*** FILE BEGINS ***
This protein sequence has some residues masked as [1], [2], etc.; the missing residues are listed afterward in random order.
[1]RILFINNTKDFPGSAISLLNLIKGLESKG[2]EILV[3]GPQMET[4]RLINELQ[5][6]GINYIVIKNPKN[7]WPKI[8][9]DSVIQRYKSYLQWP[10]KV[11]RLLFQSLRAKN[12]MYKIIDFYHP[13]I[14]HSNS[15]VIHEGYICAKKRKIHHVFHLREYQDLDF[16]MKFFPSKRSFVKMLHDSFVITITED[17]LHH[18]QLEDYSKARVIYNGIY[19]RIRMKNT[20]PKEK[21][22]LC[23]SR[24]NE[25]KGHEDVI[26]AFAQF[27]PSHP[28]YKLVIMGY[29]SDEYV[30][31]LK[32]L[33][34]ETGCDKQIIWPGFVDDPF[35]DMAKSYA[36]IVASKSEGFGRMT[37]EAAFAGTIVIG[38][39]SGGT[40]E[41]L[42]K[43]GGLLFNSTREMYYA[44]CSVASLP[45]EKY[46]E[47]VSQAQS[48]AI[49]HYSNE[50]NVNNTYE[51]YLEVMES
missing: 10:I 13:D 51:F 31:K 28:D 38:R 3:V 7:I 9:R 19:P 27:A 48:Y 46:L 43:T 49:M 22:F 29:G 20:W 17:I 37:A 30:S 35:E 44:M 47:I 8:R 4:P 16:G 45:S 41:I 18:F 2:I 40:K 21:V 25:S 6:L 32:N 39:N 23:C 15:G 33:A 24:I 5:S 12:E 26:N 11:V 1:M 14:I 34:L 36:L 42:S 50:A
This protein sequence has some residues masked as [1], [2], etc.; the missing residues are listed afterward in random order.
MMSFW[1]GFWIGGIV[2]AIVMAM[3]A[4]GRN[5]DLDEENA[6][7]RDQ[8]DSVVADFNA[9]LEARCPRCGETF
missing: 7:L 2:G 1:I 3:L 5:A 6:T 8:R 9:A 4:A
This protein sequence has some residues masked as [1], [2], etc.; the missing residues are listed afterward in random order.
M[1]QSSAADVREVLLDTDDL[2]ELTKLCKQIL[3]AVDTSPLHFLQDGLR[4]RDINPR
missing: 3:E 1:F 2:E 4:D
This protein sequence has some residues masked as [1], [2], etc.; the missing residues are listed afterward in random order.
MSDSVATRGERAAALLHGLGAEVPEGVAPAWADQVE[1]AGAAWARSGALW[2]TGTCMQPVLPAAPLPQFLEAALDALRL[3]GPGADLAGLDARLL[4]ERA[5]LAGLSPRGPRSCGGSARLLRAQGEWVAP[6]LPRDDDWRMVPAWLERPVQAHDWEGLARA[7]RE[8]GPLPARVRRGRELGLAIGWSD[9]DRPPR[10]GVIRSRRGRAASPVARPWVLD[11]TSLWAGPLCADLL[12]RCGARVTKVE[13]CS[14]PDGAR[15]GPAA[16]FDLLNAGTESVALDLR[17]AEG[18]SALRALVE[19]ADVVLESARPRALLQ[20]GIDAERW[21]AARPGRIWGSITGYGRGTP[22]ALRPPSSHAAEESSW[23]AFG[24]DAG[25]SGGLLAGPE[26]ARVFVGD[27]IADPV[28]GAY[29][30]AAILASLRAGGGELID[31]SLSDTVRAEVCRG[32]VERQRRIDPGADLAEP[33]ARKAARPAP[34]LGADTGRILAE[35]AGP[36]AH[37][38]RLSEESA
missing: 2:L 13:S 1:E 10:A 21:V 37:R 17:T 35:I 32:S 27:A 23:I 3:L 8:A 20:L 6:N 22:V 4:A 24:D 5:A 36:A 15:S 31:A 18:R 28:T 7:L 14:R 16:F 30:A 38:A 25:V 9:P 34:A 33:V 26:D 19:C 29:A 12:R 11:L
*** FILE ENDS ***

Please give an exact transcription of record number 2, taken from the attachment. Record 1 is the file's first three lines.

This protein sequence has some residues masked as [1], [2], etc.; the missing residues are listed afterward in random order.
MMSFW[1]GFWIGGIV[2]AIVMAM[3]A[4]GRN[5]DLDEENA[6][7]RDQ[8]DSVVADFNA[9]LEARCPRCGETF
missing: 7:L 2:G 1:I 3:L 5:A 6:T 8:R 9:A 4:A